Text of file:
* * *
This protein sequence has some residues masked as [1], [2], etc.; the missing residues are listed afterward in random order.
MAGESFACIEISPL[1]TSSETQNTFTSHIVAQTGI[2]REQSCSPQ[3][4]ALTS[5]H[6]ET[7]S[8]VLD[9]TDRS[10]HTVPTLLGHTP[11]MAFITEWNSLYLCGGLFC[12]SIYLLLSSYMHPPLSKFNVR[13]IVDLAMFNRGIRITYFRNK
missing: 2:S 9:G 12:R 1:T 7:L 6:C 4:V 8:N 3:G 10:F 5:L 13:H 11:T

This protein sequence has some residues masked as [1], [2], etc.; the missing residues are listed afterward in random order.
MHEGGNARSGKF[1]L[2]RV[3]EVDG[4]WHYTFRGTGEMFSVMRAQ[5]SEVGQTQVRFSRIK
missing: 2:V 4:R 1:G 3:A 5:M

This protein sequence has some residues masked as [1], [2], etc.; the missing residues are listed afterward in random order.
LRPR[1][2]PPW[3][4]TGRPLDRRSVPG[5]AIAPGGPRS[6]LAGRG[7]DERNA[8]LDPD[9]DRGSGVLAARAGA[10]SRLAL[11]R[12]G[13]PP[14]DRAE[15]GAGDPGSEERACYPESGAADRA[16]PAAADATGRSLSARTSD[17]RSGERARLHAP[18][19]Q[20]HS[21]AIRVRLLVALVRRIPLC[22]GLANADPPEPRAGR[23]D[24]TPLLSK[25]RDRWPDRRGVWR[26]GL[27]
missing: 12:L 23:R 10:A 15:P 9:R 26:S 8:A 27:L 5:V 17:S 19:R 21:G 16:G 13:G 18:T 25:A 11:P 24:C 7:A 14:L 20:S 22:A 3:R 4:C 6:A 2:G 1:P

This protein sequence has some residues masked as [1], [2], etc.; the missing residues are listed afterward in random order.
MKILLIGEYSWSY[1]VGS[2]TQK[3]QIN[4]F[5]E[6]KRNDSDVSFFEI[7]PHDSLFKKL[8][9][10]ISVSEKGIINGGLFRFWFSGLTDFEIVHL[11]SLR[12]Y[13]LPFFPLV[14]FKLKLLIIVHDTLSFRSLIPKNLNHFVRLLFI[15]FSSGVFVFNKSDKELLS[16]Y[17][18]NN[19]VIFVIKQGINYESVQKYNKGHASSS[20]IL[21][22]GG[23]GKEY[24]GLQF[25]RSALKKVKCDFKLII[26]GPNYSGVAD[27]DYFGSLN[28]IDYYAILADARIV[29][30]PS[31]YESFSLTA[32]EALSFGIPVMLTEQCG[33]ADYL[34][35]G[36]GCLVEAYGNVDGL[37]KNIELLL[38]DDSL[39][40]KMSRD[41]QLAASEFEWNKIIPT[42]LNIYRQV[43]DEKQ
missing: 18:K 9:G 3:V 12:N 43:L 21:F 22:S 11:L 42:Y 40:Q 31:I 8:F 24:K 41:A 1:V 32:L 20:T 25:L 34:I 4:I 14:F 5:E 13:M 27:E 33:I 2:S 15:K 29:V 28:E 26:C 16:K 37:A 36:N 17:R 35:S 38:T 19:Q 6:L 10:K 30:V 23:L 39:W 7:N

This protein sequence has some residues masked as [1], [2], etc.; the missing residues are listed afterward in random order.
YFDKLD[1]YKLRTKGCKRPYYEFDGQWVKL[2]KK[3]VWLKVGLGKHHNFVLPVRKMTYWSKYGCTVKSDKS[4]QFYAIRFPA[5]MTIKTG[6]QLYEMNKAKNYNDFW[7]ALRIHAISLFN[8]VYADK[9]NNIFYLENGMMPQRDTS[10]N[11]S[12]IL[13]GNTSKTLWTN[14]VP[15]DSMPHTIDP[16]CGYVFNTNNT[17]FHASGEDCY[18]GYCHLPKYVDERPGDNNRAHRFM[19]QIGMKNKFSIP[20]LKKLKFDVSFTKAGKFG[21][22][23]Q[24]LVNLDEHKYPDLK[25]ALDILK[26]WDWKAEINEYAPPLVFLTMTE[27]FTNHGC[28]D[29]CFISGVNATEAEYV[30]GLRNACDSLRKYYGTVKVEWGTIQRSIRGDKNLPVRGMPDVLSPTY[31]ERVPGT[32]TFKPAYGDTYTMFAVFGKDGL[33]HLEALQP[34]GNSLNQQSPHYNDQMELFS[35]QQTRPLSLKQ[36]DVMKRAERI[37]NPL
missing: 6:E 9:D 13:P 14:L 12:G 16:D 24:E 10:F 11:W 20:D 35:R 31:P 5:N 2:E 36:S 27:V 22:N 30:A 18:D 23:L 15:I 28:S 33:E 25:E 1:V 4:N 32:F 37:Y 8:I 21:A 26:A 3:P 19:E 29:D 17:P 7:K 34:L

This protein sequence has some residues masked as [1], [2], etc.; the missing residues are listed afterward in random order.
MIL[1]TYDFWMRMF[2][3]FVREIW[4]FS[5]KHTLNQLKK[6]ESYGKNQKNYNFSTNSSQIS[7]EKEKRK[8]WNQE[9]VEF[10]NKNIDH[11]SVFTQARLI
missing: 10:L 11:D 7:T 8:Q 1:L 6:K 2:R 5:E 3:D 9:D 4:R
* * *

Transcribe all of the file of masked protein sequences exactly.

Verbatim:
This protein sequence has some residues masked as [1], [2], etc.; the missing residues are listed afterward in random order.
MAGESFACIEISPL[1]TSSETQNTFTSHIVAQTGI[2]REQSCSPQ[3][4]ALTS[5]H[6]ET[7]S[8]VLD[9]TDRS[10]HTVPTLLGHTP[11]MAFITEWNSLYLCGGLFC[12]SIYLLLSSYMHPPLSKFNVR[13]IVDLAMFNRGIRITYFRNK
missing: 2:S 9:G 12:R 1:T 7:L 6:C 4:V 8:N 3:G 10:F 5:L 13:H 11:T

This protein sequence has some residues masked as [1], [2], etc.; the missing residues are listed afterward in random order.
MHEGGNARSGKF[1]L[2]RV[3]EVDG[4]WHYTFRGTGEMFSVMRAQ[5]SEVGQTQVRFSRIK
missing: 2:V 4:R 1:G 3:A 5:M

This protein sequence has some residues masked as [1], [2], etc.; the missing residues are listed afterward in random order.
LRPR[1][2]PPW[3][4]TGRPLDRRSVPG[5]AIAPGGPRS[6]LAGRG[7]DERNA[8]LDPD[9]DRGSGVLAARAGA[10]SRLAL[11]R[12]G[13]PP[14]DRAE[15]GAGDPGSEERACYPESGAADRA[16]PAAADATGRSLSARTSD[17]RSGERARLHAP[18][19]Q[20]HS[21]AIRVRLLVALVRRIPLC[22]GLANADPPEPRAGR[23]D[24]TPLLSK[25]RDRWPDRRGVWR[26]GL[27]
missing: 12:L 23:R 10:A 15:P 9:R 26:S 8:A 27:L 5:V 17:S 19:R 21:G 16:G 13:G 18:T 25:A 11:P 24:C 7:A 14:L 20:S 22:A 3:R 4:C 6:A 2:G 1:P

This protein sequence has some residues masked as [1], [2], etc.; the missing residues are listed afterward in random order.
MKILLIGEYSWSY[1]VGS[2]TQK[3]QIN[4]F[5]E[6]KRNDSDVSFFEI[7]PHDSLFKKL[8][9][10]ISVSEKGIINGGLFRFWFSGLTDFEIVHL[11]SLR[12]Y[13]LPFFPLV[14]FKLKLLIIVHDTLSFRSLIPKNLNHFVRLLFI[15]FSSGVFVFNKSDKELLS[16]Y[17][18]NN[19]VIFVIKQGINYESVQKYNKGHASSS[20]IL[21][22]GG[23]GKEY[24]GLQF[25]RSALKKVKCDFKLII[26]GPNYSGVAD[27]DYFGSLN[28]IDYYAILADARIV[29][30]PS[31]YESFSLTA[32]EALSFGIPVMLTEQCG[33]ADYL[34][35]G[36]GCLVEAYGNVDGL[37]KNIELLL[38]DDSL[39][40]KMSRD[41]QLAASEFEWNKIIPT[42]LNIYRQV[43]DEKQ
missing: 18:K 9:G 3:V 12:N 43:L 21:F 22:S 11:L 42:Y 40:Q 31:I 8:F 24:K 41:A 1:V 32:L 20:T 25:L 34:I 4:I 14:F 5:E 13:M 27:E 33:I 2:S 15:K 29:V 28:E 26:C 16:K 37:A 36:N 17:R 35:S 38:T 19:Q 6:L 10:K 30:V 23:L 39:W 7:N

This protein sequence has some residues masked as [1], [2], etc.; the missing residues are listed afterward in random order.
YFDKLD[1]YKLRTKGCKRPYYEFDGQWVKL[2]KK[3]VWLKVGLGKHHNFVLPVRKMTYWSKYGCTVKSDKS[4]QFYAIRFPA[5]MTIKTG[6]QLYEMNKAKNYNDFW[7]ALRIHAISLFN[8]VYADK[9]NNIFYLENGMMPQRDTS[10]N[11]S[12]IL[13]GNTSKTLWTN[14]VP[15]DSMPHTIDP[16]CGYVFNTNNT[17]FHASGEDCY[18]GYCHLPKYVDERPGDNNRAHRFM[19]QIGMKNKFSIP[20]LKKLKFDVSFTKAGKFG[21][22][23]Q[24]LVNLDEHKYPDLK[25]ALDILK[26]WDWKAEINEYAPPLVFLTMTE[27]FTNHGC[28]D[29]CFISGVNATEAEYV[30]GLRNACDSLRKYYGTVKVEWGTIQRSIRGDKNLPVRGMPDVLSPTY[31]ERVPGT[32]TFKPAYGDTYTMFAVFGKDGL[33]HLEALQP[34]GNSLNQQSPHYNDQMELFS[35]QQTRPLSLKQ[36]DVMKRAERI[37]NPL
missing: 6:E 9:D 13:P 14:L 12:G 16:D 24:E 10:F 11:W 20:D 35:R 31:P 5:N 2:E 36:S 27:V 22:N 30:A 18:D 23:L 15:I 28:S 33:E 25:E 1:V 4:N 32:F 37:Y 8:I 21:A 26:A 3:P 19:E 29:D 17:P 7:K 34:L

This protein sequence has some residues masked as [1], [2], etc.; the missing residues are listed afterward in random order.
MIL[1]TYDFWMRMF[2][3]FVREIW[4]FS[5]KHTLNQLKK[6]ESYGKNQKNYNFSTNSSQIS[7]EKEKRK[8]WNQE[9]VEF[10]NKNIDH[11]SVFTQARLI
missing: 10:L 11:D 7:T 8:Q 1:L 6:K 2:R 5:E 3:D 9:D 4:R